Therefore, De Beers and ALROSA cannot be blamed for their price increases, considering the cycle. With relatively fixed costs, they can only ensure growth through price increases. They’re also in the business of maximizing profits whenever they can and sightholders would have bought more goods, even at these prices, if they were available in January.

However, the current strength in the rough market is viewed in perspective and cutters are concerned that the mining companies will take it as a cue to aggressively raise rough prices further in February. It’s questionable whether that could be sustained in the long run.

Already, diamond cutters are assessing what might emerge in the polished trade when the latest batch of rough comes to market in a few months. Will polished prices in April or May justify current rough prices?

There’s no doubt that the outlook for 2014 is positive and advances in the polished trade in January account for both the firm holiday season and better economic conditions. As this column noted in the past few weeks, economic prospects have improved in 2014 as the recovery of advanced economies such as the U.S., and to an extent Europe, gains momentum (see editorial, ‘Global Economic Growth,’ published on January 24, 2014).

That will leave rough dealers and cutters in a stronger position. In fact, they stand to enjoy steady growth, especially if they are able to break the cycle that has emerged. By now, the market recognizes that polished prices won’t have a knee-jerk reaction to rough price increases, as was evident this past week. And short-term rough trends are unlikely to shake the long-term fundamentals in the diamond industry. Polished suppliers will want to secure sustainable profits moving forward by managing the trading cycle more efficiently. To do so, they’ll need to show greater restraint in the rough market in the first quarter.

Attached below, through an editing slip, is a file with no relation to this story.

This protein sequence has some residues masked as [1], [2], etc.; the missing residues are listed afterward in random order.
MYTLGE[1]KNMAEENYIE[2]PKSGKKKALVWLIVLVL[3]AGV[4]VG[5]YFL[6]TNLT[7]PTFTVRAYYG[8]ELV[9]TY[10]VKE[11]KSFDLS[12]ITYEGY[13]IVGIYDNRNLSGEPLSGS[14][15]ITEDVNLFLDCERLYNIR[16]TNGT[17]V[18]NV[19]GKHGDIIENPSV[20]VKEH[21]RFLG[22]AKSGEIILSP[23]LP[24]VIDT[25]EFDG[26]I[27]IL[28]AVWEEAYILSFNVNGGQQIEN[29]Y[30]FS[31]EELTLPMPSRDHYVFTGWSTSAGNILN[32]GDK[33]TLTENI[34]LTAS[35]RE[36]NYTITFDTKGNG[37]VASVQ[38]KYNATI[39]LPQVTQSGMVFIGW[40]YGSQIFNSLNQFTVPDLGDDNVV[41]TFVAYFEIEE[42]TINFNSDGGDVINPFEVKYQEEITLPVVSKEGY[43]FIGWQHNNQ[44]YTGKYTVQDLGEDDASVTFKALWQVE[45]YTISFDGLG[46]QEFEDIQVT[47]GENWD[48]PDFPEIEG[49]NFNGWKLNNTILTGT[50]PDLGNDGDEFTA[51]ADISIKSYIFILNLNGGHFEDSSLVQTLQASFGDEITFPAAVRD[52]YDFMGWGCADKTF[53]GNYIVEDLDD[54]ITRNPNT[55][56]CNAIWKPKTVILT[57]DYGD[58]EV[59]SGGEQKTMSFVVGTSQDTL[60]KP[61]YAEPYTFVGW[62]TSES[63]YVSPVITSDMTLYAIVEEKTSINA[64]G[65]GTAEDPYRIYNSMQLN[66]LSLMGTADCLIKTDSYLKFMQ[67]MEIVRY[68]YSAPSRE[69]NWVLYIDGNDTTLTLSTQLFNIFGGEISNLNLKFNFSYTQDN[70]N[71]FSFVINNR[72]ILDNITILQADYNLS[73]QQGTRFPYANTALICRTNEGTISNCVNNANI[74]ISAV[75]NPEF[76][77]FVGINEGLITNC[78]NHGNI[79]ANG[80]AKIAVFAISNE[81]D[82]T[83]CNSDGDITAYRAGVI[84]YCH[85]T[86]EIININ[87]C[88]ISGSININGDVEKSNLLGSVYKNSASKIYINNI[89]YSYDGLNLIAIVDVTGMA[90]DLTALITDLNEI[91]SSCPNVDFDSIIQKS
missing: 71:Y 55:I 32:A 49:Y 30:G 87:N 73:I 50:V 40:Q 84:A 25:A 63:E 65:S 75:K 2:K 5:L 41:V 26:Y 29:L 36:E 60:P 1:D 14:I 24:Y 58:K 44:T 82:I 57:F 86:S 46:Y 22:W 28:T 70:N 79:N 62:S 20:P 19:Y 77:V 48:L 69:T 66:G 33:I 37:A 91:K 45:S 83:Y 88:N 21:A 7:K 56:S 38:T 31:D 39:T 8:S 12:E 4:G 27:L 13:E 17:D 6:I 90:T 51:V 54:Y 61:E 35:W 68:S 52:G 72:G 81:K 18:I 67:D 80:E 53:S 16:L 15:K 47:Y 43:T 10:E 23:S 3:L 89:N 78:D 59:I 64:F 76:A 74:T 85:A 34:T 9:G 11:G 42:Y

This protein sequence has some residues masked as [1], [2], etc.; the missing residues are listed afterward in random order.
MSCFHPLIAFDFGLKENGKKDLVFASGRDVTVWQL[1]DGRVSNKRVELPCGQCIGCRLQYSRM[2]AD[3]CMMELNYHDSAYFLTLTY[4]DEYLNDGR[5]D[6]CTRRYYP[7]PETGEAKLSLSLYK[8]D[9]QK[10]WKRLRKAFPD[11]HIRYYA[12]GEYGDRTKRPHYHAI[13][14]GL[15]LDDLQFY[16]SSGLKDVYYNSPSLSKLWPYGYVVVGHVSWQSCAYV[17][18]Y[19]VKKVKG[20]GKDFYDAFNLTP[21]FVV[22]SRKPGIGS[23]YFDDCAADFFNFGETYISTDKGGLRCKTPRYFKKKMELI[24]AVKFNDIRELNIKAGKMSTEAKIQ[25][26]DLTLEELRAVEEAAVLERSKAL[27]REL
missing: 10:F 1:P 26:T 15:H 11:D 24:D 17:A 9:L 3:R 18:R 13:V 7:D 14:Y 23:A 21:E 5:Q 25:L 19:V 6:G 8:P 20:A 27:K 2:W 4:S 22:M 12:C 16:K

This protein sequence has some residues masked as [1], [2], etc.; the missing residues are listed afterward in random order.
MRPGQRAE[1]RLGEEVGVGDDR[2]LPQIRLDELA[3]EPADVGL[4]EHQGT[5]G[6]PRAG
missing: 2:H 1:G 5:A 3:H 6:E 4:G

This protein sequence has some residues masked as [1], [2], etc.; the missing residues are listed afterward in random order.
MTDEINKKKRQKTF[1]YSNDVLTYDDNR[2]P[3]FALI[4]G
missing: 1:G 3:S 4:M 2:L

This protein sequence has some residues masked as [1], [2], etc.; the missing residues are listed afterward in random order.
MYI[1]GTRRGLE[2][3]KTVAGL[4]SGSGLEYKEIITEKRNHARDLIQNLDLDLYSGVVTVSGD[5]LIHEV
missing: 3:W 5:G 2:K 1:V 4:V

The writer can be contacted at

Follow Avi on Twitter: @AviKrawitz and on LinkedIn.

This article is an excerpt from a market report that is sent to Rapaport members on a weekly basis. To subscribe, go to or contact your local Rapaport office.

Copyright © 2014 by Martin Rapaport. All rights reserved. Rapaport USA Inc., Suite 100 133 E. Warm Springs Rd., Las Vegas, Nevada, USA. +1.702.893.9400.

Disclaimer: This Editorial is provided solely for your personal reading pleasure. Nothing published by The Rapaport Group of Companies and contained in this report should be deemed to be considered personalized industry or market advice. Any investment or purchase decisions should only be made after obtaining expert advice. All opinions and estimates contained in this report constitute Rapaport`s considered judgment as of the date of this report, are subject to change without notice and are provided in good faith but without legal responsibility. Thank you for respecting our intellectual property rights.
Comment Comment Email Email Print Print Facebook Facebook Twitter Twitter Share Share
Tags: Alrosa, Avi Krawitz, De Beers, diamonds, Rapaport
Similar Articles
Comments: (0)  Add comment Add Comment
Arrange Comments Last to First
© Copyright 1978-2022 by Rapaport USA Inc. All rights reserved. Index®, RapNet®, Rapaport®, PriceGrid™, Diamonds.Net™, and JNS®; are registered TradeMarks.
While the information presented is from sources we believe reliable, we do not guarantee the accuracy or validity of any information presented by Rapaport or the views expressed by users of our internet service.